Singh, N.M. The affective labor of growing forests and the becoming of environmental subjects: Rethinking environmentality in Odisha, India (2013) Geoforum, . Article in Press.
How do humans come to care for their environment and what turns them into conservationists are central questions in environmental politics. Recent scholars have turned to Foucault’s ideas of “governmentality” to understand how technologies of power intersect with technologies of the self to create “environmental subjects,” that is, people who display a sense of commitment to the conservation of the environment. In this article, I argue that the applications of governmentality tend to privilege technologies of power and pay insufficient attention to the role of affect, emotions, and embodied practices in shaping human subjectivities. I draw on Spinoza’s framework of affects and Hardt and Negri’s idea of “affective labor” to bring attention to the processes through which human beings make themselves and the role of affect and environmental care practices in shaping subjectivity. Using the example of community-based forest conservation efforts in Odisha, India, I argue that we need to look beyond economic and political rationalities to explain human action and behavior. I suggest that villagers’ efforts to regenerate degraded forests involve affective labor in which mind and body, reason and passion, intellect and feeling are all employed together. Through the daily practices of caring for the forest and helping the forests grow, villagers not only transform natural landscapes but also transform their individual and collective subjectivities. I conclude by elaborating on the “biopower from below” of these environmental care practices.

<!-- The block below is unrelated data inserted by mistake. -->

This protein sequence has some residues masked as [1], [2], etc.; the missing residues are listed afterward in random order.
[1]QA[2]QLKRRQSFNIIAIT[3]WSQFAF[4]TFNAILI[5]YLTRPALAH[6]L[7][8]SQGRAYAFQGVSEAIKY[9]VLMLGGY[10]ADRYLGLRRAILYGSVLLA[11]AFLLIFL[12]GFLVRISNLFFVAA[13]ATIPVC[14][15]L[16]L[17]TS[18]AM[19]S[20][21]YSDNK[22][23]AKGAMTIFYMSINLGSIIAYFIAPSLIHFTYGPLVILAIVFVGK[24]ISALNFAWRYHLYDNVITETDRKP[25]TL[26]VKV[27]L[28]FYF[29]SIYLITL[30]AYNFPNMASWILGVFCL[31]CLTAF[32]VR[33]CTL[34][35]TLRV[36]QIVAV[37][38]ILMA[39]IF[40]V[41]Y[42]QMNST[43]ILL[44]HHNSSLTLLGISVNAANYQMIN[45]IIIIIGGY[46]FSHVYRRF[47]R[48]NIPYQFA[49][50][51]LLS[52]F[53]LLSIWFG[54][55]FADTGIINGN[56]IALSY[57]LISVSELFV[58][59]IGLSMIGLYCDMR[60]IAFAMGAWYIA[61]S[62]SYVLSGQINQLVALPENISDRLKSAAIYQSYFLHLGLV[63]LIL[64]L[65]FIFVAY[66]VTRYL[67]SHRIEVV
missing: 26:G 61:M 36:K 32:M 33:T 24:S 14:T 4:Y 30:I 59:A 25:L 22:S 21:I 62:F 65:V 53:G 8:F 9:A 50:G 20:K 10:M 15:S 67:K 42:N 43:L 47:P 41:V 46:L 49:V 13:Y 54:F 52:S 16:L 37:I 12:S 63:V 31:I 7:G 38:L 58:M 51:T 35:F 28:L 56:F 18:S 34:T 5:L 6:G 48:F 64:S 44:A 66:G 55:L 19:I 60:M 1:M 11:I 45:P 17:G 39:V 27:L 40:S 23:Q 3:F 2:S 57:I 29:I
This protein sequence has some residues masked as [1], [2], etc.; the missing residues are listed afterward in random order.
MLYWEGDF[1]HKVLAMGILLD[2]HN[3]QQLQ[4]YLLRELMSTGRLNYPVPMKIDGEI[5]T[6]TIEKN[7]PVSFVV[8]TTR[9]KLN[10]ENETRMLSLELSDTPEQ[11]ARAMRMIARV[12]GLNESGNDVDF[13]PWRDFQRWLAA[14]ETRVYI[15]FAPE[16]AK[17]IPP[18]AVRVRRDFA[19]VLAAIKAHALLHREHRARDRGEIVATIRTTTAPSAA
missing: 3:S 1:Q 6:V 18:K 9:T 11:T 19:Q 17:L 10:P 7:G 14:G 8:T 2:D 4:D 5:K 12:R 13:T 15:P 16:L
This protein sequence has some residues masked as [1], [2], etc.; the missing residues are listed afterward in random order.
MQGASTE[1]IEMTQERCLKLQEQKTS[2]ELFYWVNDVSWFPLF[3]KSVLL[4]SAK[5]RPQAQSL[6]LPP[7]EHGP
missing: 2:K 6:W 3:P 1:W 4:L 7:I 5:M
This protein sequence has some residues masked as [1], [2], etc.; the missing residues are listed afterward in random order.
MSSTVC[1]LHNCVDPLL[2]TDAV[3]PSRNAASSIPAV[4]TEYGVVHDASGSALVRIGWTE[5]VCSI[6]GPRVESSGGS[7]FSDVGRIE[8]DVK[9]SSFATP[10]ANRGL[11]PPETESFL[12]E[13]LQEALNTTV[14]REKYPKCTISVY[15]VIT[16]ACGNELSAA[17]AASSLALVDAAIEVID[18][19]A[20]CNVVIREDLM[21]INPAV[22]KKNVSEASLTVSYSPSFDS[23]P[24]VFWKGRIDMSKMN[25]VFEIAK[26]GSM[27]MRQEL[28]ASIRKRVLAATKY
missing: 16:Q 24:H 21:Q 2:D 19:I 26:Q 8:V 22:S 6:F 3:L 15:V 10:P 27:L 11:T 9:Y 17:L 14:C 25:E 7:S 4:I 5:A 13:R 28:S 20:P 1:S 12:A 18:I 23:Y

Affect theory; Affective labor; Biopower; Community forestry; Environmentality; Governmentality; Subjectivity